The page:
It’s a well-established fact that periods are a pain – literally. For some women, it’s a dull ache that can easily be taken care of with ibuprofen.
For a lot of women, it’s a little more severe, but nothing a painkiller and hot water bottle can’t handle. But for some of us, it makes us double over, unable to get out of bed, much less leave the house.
Many women assume that their menstrual pain is just part of the female experience, but there is absolutely no need to put up with pain, and suffering through it could actually be doing you more harm than good! Read on to learn more about menstrual pain and see if you are due a chat with your doctor.
Kinds of Period Pain
The medical term for menstrual cramps is dysmenorrhea, and there are actually two types. Primary dysmenorrhea is the name for “common” menstrual cramps, the ones that most of us get in our lower abdomen or back. They can be mild or more painful, and usually, start a little before or at the start of your period and continue for up to three days. They usually become less painful as you get older. There’s a relatively simple explanation for this kind of period pain, and it can be easy to manage. (Although it’s still not enjoyable!)
Secondary dysmenorrhea is much more painful, and a little more concerning because it’s caused by a disorder in your reproductive organs. If you think you might be experiencing this, make sure that you get checked by a doctor.
What’s Behind Severe Pain
There are a few reasons you could be experiencing intense menstrual pain.
Endometriosis – Endometriosis is a condition where the tissue that lines the inside of your uterus (the endometrium) is found outside of it, commonly on your ovaries or the tissue lining your pelvis, but sometimes it spreads beyond that. Severe, incapacitating pain before, during, or after your period, during sex or with bowel movements or urination are the most common symptom, but you may also experience heavy bleeding, fatigue and gastrointestinal distress.
Unfortunately, it often takes close to a decade before endometriosis is diagnosed since many women (and their physician) see their symptoms as normal menstrual symptoms or mistake it for another medical condition. Sadly, there is no definitive cure for endometriosis. Pregnancy or a hysterectomy sometimes helps alleviate the symptoms, but by no means always eradicates the disease. However, symptoms can be managed with pain-relievers or hormonal therapy.
Laparoscopic Surgery can be done to remove excess tissue, but it is also not a permanent solution and should be done as a last resort.
PCOS – Polycystic ovary or ovarian syndrome, commonly referred to as PCOS, occurs when out-of-balance levels of estrogen and progesterone lead to the growth of cysts on the ovaries. Common symptoms include irregular periods (which could mean having a prolonged period or less than 8 menstrual cycles in one year), excess facial and body hair or adult acne caused by excess male hormones and polycystic ovaries.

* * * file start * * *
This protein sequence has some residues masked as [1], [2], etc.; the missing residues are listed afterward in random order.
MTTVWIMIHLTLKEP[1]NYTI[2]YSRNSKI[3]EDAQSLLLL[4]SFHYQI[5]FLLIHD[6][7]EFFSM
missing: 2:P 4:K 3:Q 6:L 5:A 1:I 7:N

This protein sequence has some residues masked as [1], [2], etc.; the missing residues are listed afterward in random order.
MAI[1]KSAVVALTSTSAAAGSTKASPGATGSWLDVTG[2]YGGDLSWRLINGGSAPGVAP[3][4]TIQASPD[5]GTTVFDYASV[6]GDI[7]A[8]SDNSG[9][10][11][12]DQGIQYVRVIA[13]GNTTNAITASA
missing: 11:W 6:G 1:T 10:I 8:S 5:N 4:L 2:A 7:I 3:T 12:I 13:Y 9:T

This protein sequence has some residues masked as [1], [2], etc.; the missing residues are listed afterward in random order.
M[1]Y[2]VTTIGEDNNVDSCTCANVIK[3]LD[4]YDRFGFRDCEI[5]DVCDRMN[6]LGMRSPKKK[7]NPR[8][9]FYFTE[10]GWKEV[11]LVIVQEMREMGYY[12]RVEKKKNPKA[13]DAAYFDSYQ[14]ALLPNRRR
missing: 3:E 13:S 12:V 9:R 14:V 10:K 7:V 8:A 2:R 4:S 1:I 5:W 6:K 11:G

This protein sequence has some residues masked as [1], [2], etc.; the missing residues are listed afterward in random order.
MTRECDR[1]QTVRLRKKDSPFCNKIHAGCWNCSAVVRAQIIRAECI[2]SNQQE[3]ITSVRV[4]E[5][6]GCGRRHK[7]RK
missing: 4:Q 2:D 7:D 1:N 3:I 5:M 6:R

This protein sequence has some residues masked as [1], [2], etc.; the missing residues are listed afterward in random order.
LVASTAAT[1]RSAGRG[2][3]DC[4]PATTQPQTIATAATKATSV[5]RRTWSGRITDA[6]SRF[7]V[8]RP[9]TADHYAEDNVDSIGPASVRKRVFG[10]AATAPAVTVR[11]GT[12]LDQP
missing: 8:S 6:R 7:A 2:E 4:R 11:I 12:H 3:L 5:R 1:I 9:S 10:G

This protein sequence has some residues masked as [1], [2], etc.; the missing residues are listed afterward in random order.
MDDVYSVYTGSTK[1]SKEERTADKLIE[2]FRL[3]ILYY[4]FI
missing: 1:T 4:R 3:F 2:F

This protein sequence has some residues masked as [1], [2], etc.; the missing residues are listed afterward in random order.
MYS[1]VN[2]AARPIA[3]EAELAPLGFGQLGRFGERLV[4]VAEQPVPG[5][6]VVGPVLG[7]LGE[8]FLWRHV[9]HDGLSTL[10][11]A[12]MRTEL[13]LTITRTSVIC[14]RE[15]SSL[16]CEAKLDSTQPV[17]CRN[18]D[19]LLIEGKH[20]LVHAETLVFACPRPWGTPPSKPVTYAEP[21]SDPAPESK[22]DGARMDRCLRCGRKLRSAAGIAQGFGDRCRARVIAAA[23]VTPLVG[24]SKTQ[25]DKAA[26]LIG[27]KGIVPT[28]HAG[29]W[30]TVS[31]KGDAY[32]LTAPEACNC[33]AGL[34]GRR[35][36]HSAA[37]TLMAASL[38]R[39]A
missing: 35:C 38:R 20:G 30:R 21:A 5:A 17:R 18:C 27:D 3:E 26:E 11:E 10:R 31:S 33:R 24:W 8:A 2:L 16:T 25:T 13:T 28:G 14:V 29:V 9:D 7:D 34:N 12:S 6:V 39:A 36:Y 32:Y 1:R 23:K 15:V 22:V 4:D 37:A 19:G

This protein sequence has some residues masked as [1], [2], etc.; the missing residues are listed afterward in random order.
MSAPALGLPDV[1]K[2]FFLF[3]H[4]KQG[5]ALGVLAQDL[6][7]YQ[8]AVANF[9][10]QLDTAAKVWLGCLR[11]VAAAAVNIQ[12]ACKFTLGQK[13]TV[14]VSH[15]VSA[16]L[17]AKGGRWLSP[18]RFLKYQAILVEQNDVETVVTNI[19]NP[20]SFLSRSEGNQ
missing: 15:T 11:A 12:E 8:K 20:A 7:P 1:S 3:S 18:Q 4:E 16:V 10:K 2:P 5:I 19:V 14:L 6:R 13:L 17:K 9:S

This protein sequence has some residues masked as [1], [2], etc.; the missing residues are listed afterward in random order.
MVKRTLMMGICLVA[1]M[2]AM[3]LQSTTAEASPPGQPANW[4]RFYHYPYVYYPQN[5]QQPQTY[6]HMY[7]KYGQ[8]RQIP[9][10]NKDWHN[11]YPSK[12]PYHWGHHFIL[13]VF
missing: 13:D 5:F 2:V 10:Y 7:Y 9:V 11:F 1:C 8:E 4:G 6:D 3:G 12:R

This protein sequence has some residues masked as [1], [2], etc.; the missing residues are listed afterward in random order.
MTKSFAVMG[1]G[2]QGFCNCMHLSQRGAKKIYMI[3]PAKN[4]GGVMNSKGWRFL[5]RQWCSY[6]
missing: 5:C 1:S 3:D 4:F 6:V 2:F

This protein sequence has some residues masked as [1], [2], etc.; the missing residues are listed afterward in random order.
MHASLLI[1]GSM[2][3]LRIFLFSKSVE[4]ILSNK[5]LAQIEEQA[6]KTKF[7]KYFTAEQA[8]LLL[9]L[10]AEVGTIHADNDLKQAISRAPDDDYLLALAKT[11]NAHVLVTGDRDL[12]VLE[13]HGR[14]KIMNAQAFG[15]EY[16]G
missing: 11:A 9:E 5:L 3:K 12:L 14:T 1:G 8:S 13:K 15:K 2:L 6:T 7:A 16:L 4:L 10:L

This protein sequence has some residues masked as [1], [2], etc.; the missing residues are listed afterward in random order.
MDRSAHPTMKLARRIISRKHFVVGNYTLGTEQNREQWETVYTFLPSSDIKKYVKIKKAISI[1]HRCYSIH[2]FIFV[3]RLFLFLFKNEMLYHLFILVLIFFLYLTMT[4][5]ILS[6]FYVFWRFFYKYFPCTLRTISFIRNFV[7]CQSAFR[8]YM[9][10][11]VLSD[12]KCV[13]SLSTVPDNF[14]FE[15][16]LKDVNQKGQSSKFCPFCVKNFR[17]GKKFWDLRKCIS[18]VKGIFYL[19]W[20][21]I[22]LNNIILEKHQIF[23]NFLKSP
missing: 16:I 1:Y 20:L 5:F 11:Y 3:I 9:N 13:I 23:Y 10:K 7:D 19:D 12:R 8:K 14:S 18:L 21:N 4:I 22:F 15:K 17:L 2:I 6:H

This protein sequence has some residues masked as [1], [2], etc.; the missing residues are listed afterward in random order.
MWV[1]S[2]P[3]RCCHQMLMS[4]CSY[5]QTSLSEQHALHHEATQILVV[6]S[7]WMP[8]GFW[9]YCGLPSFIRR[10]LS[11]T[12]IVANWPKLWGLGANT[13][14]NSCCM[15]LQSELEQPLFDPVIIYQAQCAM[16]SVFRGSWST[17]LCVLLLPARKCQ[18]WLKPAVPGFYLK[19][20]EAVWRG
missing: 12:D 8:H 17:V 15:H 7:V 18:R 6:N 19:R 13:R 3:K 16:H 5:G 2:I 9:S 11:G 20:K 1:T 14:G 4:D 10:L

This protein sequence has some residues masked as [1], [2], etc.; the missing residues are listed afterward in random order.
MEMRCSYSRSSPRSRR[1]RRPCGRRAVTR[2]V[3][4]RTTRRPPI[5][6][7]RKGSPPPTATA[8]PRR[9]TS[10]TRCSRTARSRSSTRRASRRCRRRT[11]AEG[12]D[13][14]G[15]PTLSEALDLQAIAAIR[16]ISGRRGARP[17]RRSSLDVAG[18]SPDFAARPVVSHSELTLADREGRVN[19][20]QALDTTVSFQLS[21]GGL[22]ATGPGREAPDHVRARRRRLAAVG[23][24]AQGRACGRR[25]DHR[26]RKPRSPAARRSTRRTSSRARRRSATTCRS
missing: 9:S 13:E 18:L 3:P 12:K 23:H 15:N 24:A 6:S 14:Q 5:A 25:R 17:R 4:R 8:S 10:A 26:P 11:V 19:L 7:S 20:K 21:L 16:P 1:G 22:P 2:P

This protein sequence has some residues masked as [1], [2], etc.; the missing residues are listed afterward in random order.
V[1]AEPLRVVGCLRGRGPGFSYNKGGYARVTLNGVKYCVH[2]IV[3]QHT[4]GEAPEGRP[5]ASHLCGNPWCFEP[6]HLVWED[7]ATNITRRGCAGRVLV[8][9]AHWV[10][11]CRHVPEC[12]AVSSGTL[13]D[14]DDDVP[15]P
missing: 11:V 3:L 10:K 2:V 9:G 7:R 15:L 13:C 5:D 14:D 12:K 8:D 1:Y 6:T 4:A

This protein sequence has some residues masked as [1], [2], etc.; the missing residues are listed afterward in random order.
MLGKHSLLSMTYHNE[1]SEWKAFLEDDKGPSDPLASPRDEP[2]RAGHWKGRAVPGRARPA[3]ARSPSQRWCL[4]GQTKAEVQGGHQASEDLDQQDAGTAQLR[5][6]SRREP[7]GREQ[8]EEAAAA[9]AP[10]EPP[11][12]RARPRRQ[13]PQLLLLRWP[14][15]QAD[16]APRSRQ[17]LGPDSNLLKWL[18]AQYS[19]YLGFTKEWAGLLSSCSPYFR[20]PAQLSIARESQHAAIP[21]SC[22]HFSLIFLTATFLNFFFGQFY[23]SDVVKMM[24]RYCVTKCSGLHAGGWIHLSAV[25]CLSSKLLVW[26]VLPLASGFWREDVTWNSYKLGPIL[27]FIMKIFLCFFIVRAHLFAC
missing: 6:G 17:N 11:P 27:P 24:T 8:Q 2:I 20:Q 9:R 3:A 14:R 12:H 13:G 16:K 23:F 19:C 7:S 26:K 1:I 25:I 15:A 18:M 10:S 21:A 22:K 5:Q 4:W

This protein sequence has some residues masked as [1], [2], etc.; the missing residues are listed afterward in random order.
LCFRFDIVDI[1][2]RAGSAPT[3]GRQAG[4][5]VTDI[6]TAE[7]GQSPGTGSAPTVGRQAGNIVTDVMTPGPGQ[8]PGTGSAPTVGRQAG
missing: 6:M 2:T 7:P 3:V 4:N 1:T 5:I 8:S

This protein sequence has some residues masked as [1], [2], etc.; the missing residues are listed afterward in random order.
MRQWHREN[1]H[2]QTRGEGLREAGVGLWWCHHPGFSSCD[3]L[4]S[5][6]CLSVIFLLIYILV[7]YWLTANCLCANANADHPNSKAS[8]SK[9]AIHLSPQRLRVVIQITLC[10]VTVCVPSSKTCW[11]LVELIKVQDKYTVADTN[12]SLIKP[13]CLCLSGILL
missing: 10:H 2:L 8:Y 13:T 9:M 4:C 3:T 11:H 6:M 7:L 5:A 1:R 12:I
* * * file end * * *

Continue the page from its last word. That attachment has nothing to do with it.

However, most women with these symptoms don’t seek medical attention until they have severe menstrual pain or difficulty getting pregnant. In fact, PCOS is one of the leading causes of female infertility.1 Unfortunately, there is no cure, but your doctor can help you manage your symptoms and provide treatment to help you get pregnant.
Fibroids – These are noncancerous growths in the uterus that usually appear during your childbearing years. They can vary in size and shape, and sometimes shrink or disappear on their own. It’s estimated that as many as 75% of us will have fibroids at some point, and we may not even know it because we don’t experience any physical effects.
Common symptoms include heavy or prolonged menstrual periods, frequent urination, constipation, and severe pain or backache. They’re also associated with pain during sex and difficulty emptying your bladder. There are many treatment options available, from implanting an IUD to minor surgery, so make sure you speak to your doctor.
Pelvic inflammatory disease (PID). We’re including this because although severe pain isn’t always a symptom, PID can be extremely dangerous or even life-threatening. An infection of the reproductive organs, PID can be caused by a number of different types of bacteria, including gonorrhea and Chlamydia. Symptoms include mild pain in the upper and lower abdomen, painful sex or urination, irregular menstruation, an increase in vaginal discharge, and fever. If you also experience severe and sharp pains, vomiting, a high fever, or fainting, see your doctor immediately.
Bottom line: if you are experiencing pain that is disrupting your life – see your doctor. Educate yourself about severe period pain, and make sure that are firm with them about your healthcare needs. Listen to your body, and don’t swallow your discomfort with ibuprofen in the name of being strong.
Taking control of your health is being a strong woman, so get informed and don’t suffer in silence.
A collective group of “lady experts” at Intimina who love sharing our personal experiences, even when they are a little too personal. We believe it’s time to start breaking down the taboos around menstruation, motherhood, and menopause, and start owning our female health.